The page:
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God's Solution for Our Temptation

The Father wants to give you what you need, not what you deserve.


You probably heard about the now famous Stanford Marshmallow Test (1972). Walter Mischel put 32 young children in the study. He reported over the years that followed those who were able to delay gratification (wait as requested until they were given a further reward) tended to have better life outcomes over time. This was true not just physically (lower BMI), but also educationally, and behaviourally. Others replicating the study since have not found quite such large differences in the cohorts but it's a very interesting and influential study in psychology.

But when I picture those kids licking their lips and thinking about how great the marshmallow must taste, or if I were to ask my six year old, or what I’d do, I know I probably would not reply quickly, because I was taught not to speak with my mouth full.

Today we are going to look at temptation from the Bible book written by Jesus’ younger brother James, Chapter 1.

In the first half of the chapter, after greeting God’s scattered people, he focused on the trials we all go through in life, which can be terribly painful and many of us will be feeling that right now. Yet James says there is a way we can get joy from them, if we persevere through them.

Where he heads next may initially seem a little bit strange, especially if you are able to read the original language because it’s actually the same word used but James goes straight from talking about trials to temptations. But isn't it true that often when we go through hard times, we’re more susceptible to being tempted? The devil fights dirty, and kicks you when you're down!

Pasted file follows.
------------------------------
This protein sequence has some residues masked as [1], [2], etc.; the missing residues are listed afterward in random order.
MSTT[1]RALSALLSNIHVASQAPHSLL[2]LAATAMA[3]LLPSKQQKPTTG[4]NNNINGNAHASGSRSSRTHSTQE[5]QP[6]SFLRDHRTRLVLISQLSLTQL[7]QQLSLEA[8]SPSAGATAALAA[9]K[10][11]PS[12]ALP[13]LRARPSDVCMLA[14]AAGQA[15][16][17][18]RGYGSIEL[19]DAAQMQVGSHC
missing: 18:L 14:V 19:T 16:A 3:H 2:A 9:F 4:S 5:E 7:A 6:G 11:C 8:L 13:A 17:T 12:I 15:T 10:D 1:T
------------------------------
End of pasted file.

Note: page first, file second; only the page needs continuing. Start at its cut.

One specific temptation I’m susceptible to when times are harder is to get grumpy and blame God for the problem. Then while I’m being honest I’ll go further and admit I can in a perverse way feel like he owes me something.

Because we’ve been through a painful time—the prayer wasn’t answered the way I wanted, or as quickly as I’d like. Now I can get angry, rebellious, resentful, I can even want to reward myself in some way, because of what I’ve gone through. I know it sounds childish but when I've not felt like God has been good to me, I can act like a brat and give in to sinful attitudes or actions, while saying “It’s not my fault.” We rationalise and justify that.

Let’s see what James 1 has to say about that:

James 1:13 When (not if) tempted, no one should say, “God is tempting me.” (Which would be avoiding my own responsibility for my sin by blaming God. How can you do that? Two ways. Either by saying, “It’s just the way he made me.” Or else, “The circumstances God put me in made it inevitable.” No …) For God cannot be tempted by evil, nor does he tempt anyone; 14 but each person is tempted when they are dragged away by their own evil desire and enticed. (We are responsible.) 15 Then, after desire has conceived, it gives birth to sin; and sin, when it is full-grown, gives birth to death. (The apostle Paul says the same thing in Romans 6, the wages of sin is death—if you reject the gospel, unless you say yes to the free gift of salvation through Jesus Christ today).

16 Don’t be deceived, my dear brothers and sisters. 17 Every good and perfect gift (Now the word gift there is apparently linked to giving a dosage of medicine, a cure.) is from above, coming down from the Father of the heavenly lights, who does not change like shifting shadows. 18 He chose to give us birth through the word of truth, that we might be a kind of firstfruits of all he created.

I’ll come back to that second section before we’re done and invite you to make your own response to that offer of a brand new life today.

But if I was to break this down into three points, James is telling us here:

The Source of temptation (where it comes from and who’s to blame) The Seduction of temptation (how it works and leads to shame) The Solution to temptation; that you can only get from God.

What's the Source of Temptation?